There has been an exit restriction in Bavaria for a week. A drastic measure - sensible and appropriate. A completely new experience, especially if you are used to European freedom of movement. The exit restriction has also changed my everyday life. The balance of the first week.
I live in a small place in the pre-press style. A manageable street village, typical of the region, which is still dominated by agricultural businesses. With Aschaffenburg the next city is not far, and in principle it is just 10 minutes to the city center and only 5 minutes from my front door to the A3. The village nestles deep in a narrow valley, it is only thanks to its geographical situation that it has remained so original and has not been a victim of real estate speculation.
The exit restriction changes the environment
The exit restriction has also left its mark here. Where small groups were jogging through the forest a week ago and sneezing while having fun, there is now peace. No one would find sneezing really funny anymore, everyone is aware of the seriousness of the situation. The command to limit exit has arrived, distance announced. And above all, rest. This unusual, unreal calm and the missing background noise of civilization. That worries the first few days. The village street empty, almost no airplane in the sky. Pure nature, only the chirping of the birds can be heard. It triggers a mental cinema in me. Take me back to my childhood. In the summer vacation that I always spent in the country with electoral relatives. I, the city child, in a completely different world. I was just 10 when I first came to the farm. 14 then on my last big summer vacation. In between was an exciting time with the tractor and combine harvester, driving a moped, shooting an air rifle and the many other freedoms you had as a child in the country at that time. The calm in 2020, this unusual, difficult to classify silence, takes me back to that time. Country life is not a bit boring. It's interesting. More exciting than city dwellers imagine. Even in times of Covid-19. The pre-press style is a bit like Idaho. This American state whose slogan is “big potatoes”. Which said almost everything about Idaho. It's similar here, and a bit bizarre in between. It is normal for SUVs and pick-ups to board the country lanes. People who walk their pony don't ride it, too. It is more unusual to go for a walk with two mules. But only because of the limited availability of these animals in these latitudes.
Country life is anything but boring
If you walk across the fields in the late evening, a motocross machine may fly by. Which is not a problem. I put Frida on a leash as soon as I hear the bark of the two-stroke engine. The machine flies up, stops briefly, you recognize me, greetings, fly on. The driver has fun, shows a wheelie - and he is gone at dusk. The fact that the machine has no license plate and will never get it is of secondary importance. And nobody cares.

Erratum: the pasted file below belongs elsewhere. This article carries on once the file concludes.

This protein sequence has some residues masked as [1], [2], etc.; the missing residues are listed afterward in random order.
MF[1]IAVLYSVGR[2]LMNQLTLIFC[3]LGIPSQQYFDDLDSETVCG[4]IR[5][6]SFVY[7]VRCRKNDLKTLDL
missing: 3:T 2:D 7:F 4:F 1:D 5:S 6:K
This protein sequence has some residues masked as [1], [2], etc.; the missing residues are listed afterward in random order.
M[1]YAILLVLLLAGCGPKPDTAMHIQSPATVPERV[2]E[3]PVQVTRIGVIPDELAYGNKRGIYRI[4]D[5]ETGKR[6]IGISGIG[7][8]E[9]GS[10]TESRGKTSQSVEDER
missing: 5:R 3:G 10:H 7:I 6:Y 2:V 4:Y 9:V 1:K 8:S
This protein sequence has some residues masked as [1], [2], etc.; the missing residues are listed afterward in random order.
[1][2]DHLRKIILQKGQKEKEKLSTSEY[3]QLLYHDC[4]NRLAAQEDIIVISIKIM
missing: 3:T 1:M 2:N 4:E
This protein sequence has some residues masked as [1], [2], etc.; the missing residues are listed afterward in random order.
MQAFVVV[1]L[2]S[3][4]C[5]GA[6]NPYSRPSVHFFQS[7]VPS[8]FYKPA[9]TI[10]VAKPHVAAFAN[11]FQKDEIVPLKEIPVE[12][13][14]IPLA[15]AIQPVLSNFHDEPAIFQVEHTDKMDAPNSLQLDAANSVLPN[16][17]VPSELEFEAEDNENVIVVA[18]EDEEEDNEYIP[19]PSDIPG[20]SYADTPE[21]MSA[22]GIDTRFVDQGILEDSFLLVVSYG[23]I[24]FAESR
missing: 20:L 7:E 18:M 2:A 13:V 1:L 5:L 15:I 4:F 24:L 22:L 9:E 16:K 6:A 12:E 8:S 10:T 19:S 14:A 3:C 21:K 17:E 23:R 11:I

I admit that I'm settling in with the exit restriction as well as I can. Yes, it is an incision. Friends no longer see them, instead making calls. Shop consciously and as rarely as possible. Having more flexible working hours and, bottom line, more time. That slows down and the coming weeks will show what you can do with it. A profiteer of the situation is already certain. It is my bitch. You will enjoy more distance than a week ago. She can hardly believe her luck! The virus changes the world around me. Acquaintances have too little or no work at all. Future fears become concrete. Others are flexible and adapt quickly to the situation. My saddlery, preferred supplier for high quality steering wheels and restorations, has started to produce respiratory masks. Everyone reacts in their own way, the neighborhood moves closer together.
Freedom and normality
We are just beginning a story that is a tragedy. Human lives cost and future plans become waste over night. The longer it will last, the more it will determine our behavior in the future. Probably we'll see. But people are more resilient and flexible than you think. Crises are always new beginnings and opportunities. They also provide an opportunity to think about what might be important afterwards and what would be unnecessary. Of course there was also time for the Saab topic this week. Covid-19 changes our everyday life, but does not dictate it. Freedom and normality must remain, more than ever. Our in-house print shop has finished the new Saabblog stickers. The lettering, which has adorned the blog for months, was designed by a Hamburg designer. The Saab drives of course, whatever else. The stickers are available in two versions, one light and one dark, and they look good on Swedish metal. From next week you can order them if you like.
And please: # stay at home. Thank you!